By East End Walks
October 13, 2008
Bad as things are, with the BNP gaining dozens of council seats around the country, we can be thankful that they haven't got a leader of the calibre of the late and unlamented Oswald Mosley.
I first studied him in depth as a post-graduate writing a dissertation back in the early 1980s about the largely class-based, West End versus East End, conflict within the Jewish community in the 1930s about how to understand and respond to Mosley's brand of fascism and antisemitism. One indicator of the divide between different worlds is that this paper - the JC - geographically and politically closer the the West End sent a "special correspondent" to hang out and merge in within the East End in the summer of '36 to tell it as it was. The way the JC wrote about it, you would think they were sending a correspondent to some far-flung corner of the globe about which they knew nothing.
Even Mosley's bitterest opponents acknowledged his skill as an orator and organiser. And the conditions were ripe for fascists to grow - high unemployment, economic depression, loss of national prestige, fascism already established in Italy, and advancing in Germany, and a distinct minority to scapegoat for Britain's ills.
In the end he and his movement failed to take advantage of the situation - not for want of trying though, as the people of the East End - Jewish and non-Jewish will tell you.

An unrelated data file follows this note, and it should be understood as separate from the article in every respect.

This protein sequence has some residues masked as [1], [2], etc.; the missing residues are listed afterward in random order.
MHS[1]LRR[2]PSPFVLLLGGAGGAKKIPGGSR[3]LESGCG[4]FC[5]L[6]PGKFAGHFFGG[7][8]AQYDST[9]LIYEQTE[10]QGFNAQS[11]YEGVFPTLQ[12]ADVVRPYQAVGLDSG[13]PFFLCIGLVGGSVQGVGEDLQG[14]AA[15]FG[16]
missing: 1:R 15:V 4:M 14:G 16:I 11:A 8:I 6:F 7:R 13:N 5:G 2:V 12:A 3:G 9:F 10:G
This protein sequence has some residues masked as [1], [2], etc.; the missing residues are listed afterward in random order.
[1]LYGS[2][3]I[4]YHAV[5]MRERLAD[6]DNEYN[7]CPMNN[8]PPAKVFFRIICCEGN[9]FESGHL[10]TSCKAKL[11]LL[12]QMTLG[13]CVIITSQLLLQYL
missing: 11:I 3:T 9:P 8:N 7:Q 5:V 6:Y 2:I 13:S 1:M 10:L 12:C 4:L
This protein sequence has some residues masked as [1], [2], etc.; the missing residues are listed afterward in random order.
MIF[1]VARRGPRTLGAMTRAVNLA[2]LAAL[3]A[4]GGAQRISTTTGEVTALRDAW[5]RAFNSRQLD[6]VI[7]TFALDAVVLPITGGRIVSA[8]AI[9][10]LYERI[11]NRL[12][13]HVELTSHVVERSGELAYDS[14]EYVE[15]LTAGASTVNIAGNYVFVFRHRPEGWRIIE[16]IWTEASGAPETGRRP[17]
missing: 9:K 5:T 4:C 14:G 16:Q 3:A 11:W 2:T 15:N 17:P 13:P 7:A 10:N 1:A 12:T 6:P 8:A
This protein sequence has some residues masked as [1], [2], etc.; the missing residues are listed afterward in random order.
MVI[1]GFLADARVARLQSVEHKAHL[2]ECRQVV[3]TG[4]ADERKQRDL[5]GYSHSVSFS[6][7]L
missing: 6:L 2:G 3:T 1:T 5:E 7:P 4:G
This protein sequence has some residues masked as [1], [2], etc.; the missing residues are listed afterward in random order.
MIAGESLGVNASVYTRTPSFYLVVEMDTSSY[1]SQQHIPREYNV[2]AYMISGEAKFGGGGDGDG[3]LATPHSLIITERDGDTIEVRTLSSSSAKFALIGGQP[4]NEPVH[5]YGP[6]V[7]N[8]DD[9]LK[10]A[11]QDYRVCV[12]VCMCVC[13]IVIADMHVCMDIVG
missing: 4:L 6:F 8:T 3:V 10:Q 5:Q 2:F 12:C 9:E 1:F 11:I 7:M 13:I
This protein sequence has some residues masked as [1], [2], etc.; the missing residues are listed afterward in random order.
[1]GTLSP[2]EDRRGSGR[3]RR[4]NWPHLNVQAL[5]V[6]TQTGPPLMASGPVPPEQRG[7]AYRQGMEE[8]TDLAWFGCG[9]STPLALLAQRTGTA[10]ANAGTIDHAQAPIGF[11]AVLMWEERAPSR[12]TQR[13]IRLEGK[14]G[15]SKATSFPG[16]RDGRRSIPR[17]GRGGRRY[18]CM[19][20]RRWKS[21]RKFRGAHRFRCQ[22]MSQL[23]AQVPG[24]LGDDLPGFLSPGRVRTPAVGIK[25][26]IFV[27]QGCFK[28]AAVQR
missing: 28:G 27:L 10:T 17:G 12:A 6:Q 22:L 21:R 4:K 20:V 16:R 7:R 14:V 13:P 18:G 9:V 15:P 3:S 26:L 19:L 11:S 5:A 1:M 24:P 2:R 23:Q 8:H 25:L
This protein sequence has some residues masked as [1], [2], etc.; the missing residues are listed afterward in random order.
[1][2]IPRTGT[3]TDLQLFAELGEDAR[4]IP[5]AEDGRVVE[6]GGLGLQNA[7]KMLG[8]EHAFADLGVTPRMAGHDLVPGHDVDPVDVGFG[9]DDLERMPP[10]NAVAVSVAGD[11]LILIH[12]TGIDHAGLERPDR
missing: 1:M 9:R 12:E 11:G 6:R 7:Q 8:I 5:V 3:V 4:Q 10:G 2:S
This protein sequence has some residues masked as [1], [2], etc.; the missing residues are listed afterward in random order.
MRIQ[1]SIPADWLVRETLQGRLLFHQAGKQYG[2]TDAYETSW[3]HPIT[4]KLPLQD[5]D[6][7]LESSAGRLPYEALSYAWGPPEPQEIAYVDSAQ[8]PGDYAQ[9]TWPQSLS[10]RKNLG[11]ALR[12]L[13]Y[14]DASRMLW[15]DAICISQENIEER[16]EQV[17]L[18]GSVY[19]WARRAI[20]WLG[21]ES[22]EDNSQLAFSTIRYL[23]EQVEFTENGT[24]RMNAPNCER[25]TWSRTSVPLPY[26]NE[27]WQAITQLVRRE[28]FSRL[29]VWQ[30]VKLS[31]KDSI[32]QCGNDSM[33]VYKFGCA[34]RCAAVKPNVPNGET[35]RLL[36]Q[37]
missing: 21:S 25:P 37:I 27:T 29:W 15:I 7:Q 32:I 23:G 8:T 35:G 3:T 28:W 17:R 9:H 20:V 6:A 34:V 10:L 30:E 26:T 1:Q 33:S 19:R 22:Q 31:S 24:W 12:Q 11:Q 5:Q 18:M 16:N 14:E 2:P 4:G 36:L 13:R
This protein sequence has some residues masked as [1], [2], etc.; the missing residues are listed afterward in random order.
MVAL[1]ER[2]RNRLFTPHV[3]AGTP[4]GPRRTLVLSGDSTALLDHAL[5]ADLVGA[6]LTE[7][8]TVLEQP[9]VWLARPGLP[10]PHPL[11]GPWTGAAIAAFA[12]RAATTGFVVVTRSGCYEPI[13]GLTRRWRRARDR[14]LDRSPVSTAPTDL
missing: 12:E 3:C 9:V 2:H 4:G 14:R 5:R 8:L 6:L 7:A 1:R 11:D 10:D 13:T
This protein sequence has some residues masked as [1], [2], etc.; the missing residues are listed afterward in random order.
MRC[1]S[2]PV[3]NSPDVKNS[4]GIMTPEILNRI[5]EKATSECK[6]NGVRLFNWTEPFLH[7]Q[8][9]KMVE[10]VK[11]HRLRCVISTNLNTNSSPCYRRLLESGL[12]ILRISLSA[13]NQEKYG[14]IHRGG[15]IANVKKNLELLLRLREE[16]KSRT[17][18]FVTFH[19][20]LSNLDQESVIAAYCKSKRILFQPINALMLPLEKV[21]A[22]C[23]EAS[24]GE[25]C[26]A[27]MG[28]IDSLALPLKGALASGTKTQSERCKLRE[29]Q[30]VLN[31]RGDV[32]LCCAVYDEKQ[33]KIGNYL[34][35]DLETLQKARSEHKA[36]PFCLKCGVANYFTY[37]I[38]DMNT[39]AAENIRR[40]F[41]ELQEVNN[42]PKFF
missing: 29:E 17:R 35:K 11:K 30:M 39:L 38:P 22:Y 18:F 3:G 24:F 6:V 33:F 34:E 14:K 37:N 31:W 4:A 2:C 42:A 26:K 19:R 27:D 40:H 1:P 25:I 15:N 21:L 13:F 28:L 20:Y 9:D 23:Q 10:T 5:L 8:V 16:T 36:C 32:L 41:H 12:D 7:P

Since July this year I have been leading walks, called "ANTI-FASCIST FOOTPRINTS", specifically about this period and this locality. As well as looking up the work I did in the past, I have enjoyed delving into proper research again reading many books and articles about Mosley and his movement.
Yesterday afternoon I was taking 30 people on one of my walks. The night before I had found some new material. One of the issues I'm keen to dig out more information about is about who was materially supporting Mosley. Certainly he put part of his personal fortune (and some of his wives' fortunes) into the movement. But he was also being backed by certain industrialists. Beyond knowing that Viscount Rothermere (owner of the Daily Mail) was a strong supporter at least until mid 1934 I hadn't delved that much into political support for Mosley within Westminster.
This weekend I found an interesting article about Fascism and the establishment which records questions and discussion on Parliament, after Mosley's famed Olympia rally of '34. This rally attracted many thousands of supporters. Communist Party activists, Jews among them, made several brave attempts to disrupt the meeting and many of their members who did so were badly beaten up by thuggish BUF stewards armed with knuckle-dusters. The one-sided violence and its brutality turned off some of Mosley's "very respectable" supporters, but what was said in Parliament? An article I stumbled across the other night recorded this exquisite parliamentary exchange:
William P.C. Greene, Conservative party M.P. for Worcester and a landowner in Australia asked:
"Is it not a fact that ninety per cent of those accused of attacking Fascists rejoice in fine old British names such as Ziff, Kernstein and Minsky"
F.A. Macquisten Conservative M.P. with business interests in Rhodesia replied:
"Were some of them called Feigenbaum, Goldstein and Rigotsky and other good old Highland names?"
Very nice, isn't it? Makes you wonder whether had Mosley got beyond a certain threshold, how many traditional Conservatives would have swung behind him and also you wonder whether certain parliamentarians today might harbour similar sentiments about the BNP and its opponents.